296 Phillips Hall, 962-7213, firstname.lastname@example.org
Lectures: TTh 1:30-2:45 PM, 277 Phillips
Office hours: before and after class, 296 Phillips
In many areas of Physics that include High Energy, Nuclear, and Condensed Matter, the understanding of the essential
physical phenomena requires a consideration of the collective effects of a large number of degrees of freedom.
Quantum Many-Body Theory is the tool as well as the language that has been developed to
describe the physics of problems in such apparently dissimilar fields. This course is designed to provide the basic conceptual
and computational tools of Quantum Many-Body Theory to students (both theorists and experimentalists)
with a wide range of interests in Physics. This material will also be used in subsequent and more specialized
courses (e.g., Phys822/823). As a prerequisite, all the students should take Phys721/722 (Quantum Mechanics).
Grading will be based on the homework and students' participation in the discussions of the course material.
Excerpts from the AGD textbook are cited as, e.g., "AGD_1.10-1.12"
which stands for Chapter 1, parts 10 to 12.
1. Non-relativistic boson/fermion many-body systems:
1.1 Creation/annihilation operators, Fock space, ground and excited states of interacting bosons/fermions (AGD_1.3-1.5)
1.2 Interaction representation, Green function, S-matrix. (AGD_2.6, 2.7)
1.3 Perturbation theory, Wick theorem, Feynman diagrams, Dyson equations (AGD_2.8-2.10)
1.4 Self-energy and polarization operator, Example of Coulomb interacting fermions (AGD_4.22)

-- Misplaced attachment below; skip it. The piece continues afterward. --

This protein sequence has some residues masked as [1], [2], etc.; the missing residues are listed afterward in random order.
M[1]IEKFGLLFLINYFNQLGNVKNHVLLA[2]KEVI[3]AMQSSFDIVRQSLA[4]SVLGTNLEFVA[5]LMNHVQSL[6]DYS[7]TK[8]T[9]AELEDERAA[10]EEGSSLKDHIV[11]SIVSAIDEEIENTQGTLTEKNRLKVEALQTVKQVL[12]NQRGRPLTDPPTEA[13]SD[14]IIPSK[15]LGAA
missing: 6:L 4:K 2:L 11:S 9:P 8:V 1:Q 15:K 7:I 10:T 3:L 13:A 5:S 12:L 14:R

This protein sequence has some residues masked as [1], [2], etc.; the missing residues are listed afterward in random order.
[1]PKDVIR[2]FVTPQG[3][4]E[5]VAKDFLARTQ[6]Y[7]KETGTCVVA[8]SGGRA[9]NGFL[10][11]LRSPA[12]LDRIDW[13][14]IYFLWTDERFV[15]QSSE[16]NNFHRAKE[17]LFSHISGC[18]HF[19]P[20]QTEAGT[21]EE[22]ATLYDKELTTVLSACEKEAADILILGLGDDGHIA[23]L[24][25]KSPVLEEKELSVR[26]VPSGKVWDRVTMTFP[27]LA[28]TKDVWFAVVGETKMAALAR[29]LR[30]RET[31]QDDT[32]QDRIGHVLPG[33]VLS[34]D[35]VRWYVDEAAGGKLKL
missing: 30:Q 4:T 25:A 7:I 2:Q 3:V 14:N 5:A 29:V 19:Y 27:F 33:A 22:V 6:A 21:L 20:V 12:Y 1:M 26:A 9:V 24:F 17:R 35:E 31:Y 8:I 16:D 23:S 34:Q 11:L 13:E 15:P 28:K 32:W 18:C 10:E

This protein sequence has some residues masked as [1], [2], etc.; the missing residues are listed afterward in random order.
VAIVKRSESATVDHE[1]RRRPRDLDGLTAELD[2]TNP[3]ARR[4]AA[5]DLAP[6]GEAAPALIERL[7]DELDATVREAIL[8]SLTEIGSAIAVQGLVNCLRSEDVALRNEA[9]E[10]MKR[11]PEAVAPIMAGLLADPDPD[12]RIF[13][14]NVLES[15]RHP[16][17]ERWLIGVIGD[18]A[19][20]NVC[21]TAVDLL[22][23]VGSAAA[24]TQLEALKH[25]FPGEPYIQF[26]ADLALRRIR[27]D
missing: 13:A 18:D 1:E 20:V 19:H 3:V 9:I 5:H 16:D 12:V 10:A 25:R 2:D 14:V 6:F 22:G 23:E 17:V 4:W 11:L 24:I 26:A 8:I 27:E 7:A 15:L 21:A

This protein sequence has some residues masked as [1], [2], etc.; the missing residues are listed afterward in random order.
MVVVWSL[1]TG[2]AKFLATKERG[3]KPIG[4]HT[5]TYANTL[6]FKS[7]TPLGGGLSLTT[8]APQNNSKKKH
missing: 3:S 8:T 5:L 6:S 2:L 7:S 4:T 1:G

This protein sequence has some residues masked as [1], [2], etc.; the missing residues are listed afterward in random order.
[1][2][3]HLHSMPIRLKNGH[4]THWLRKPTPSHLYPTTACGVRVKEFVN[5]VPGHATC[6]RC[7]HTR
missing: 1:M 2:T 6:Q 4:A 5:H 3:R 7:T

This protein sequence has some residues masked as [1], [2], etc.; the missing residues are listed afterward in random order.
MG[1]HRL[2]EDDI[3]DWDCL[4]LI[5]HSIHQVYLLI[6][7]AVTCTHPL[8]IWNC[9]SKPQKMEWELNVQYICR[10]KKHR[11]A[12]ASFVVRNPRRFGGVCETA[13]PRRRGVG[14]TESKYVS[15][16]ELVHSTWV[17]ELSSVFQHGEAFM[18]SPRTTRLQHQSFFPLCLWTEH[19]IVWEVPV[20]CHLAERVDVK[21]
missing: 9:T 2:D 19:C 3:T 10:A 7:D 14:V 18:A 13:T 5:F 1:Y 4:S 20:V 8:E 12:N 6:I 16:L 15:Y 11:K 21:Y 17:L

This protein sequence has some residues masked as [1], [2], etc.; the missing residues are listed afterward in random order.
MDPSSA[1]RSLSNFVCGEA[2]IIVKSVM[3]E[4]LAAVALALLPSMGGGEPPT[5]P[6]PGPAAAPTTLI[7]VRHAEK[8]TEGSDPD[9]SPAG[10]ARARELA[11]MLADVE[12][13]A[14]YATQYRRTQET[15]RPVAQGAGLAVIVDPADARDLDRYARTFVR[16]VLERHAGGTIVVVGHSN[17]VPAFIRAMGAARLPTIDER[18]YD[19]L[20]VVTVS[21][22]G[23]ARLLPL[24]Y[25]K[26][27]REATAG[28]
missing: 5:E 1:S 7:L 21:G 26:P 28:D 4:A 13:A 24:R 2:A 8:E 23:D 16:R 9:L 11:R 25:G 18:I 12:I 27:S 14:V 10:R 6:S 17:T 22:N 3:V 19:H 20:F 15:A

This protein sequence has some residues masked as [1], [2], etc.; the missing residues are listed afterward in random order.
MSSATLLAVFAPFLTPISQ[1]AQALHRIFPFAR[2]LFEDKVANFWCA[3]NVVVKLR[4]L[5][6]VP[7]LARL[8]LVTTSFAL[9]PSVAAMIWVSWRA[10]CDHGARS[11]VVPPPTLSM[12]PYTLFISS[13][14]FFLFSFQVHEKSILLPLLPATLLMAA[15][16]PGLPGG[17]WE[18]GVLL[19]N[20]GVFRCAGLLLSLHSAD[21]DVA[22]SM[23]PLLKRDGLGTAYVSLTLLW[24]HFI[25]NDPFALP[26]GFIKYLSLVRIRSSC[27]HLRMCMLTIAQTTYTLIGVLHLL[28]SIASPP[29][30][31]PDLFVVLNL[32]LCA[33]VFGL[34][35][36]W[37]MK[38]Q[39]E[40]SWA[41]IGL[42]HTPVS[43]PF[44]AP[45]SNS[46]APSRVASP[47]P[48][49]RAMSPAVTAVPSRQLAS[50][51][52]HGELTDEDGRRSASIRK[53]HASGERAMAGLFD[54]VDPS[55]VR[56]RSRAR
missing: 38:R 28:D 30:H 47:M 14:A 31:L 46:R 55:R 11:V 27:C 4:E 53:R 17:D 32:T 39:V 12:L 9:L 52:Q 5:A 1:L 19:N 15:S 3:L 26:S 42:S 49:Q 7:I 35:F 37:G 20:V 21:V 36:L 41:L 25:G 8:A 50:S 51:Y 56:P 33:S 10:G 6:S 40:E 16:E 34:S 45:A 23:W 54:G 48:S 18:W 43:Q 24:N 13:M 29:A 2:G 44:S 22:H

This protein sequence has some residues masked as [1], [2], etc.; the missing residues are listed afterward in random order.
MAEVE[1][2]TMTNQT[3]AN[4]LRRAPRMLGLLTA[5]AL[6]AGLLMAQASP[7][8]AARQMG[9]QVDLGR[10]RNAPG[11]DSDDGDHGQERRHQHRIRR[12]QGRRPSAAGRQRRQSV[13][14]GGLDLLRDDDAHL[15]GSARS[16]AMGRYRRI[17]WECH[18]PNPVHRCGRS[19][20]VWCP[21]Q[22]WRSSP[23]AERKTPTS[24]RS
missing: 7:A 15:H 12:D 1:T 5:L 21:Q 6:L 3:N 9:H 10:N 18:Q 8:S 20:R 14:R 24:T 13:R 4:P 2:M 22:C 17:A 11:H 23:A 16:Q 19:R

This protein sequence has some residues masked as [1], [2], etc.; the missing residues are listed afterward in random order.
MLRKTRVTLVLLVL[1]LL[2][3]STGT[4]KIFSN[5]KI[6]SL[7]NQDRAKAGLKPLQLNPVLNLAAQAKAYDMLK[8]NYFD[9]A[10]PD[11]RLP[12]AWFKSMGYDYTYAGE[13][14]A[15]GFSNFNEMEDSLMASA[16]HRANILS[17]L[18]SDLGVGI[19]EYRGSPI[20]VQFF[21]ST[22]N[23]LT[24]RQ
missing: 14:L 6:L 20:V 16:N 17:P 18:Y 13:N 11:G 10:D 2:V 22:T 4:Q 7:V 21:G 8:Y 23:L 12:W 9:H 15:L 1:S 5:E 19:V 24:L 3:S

1.5 Thermal Green function, Matsubara representation, Thermodynamic potential.
2. Introduction to relativistic field theory:
2.1 Classical equations of motion, Lagrangians and actions, canonical quantization.(F_Ch.2.3-2.5, 4.2, 4.4-4.5)
2.2 Discrete/continuous and global/local symmetries, conservation laws, Noether's theorem. (F_Ch.3.1-3.4)
2.2. Free scalar and vector fields, Klein-Gordon and Maxwell equations. (F_1.1-1.2)
2.3 Dirac equation, (bi)spinors and Grassmann algebra. (F_Ch.2.5-2.7, 7.1)
3. Path integral techniques:
3.1 Path integral in single-particle quantum mechanics. Harmonic oscillator. (F_Ch.5.1-5.2)
3.2 Path integral for a relativistic bosonic field. . (F_Ch.5.3-5.6)
3.3 Gaussian path integrals. Perturbation theory and cluster expansion.
3.4 Grassmanian numbers. Fermion path integral
4. Further applications of many-body techniques:
4.1 Interacting non-relativistic fermions: Hartree-Fock and Random Phase Approximations.
4.2 Interacting non-relativistic bosons: Bogoliubov transformation, superfluidity and superconductovity.
4.3 Landau theory of phase transition: mean field and
fluctuations. Poor man's scaling.
4.4.Fermion and spin chains, Jordan-Wigner transformation and bosonization, solitons and kinks.
4.5 Quantum statistical mechanics, Matsubara sums, thermal Green functions (AGD_3.11-3.16) .
4.6 Response and correlations functions, fluctuation-dissipation theorem, quantum critical behavior.
Concise introduction to the subject:
(AGD) A. Abrikosov, L. Gorkov and I. Dzyaloshinski. ``Methods of Quantum Field Theory in Statistical Physics",
(F) General field theory course by E.Fradkin (UIUC):
(B) A similar course - with emphasis on particle physics - by I.Balitsky (ODU):
Other useful textbooks:
M. Stone, "The Physics of Quantum Fields" , Springer.
>P.Ramond, "Field Theory : a Modern Primer",
G. Mahan, "Many Particle Physics", Plenum Press.
A. Fetter and J. D. Walecka. ``Quantum Theory of Many Particle Systems", McGraw-Hill.
-More up to date:
E. Fradkin. ``Field Theories of Condensed Matter Systems", Addison-Wesley.
S.Sachdev, "Quantum Phase transitions", Cambridge Univ. Press.
A. M. Tsvelik, "Quantum field theory in condensed matter physics", Cambridge Univ. Press.>
Homework assignments: see the Phys821_HW file.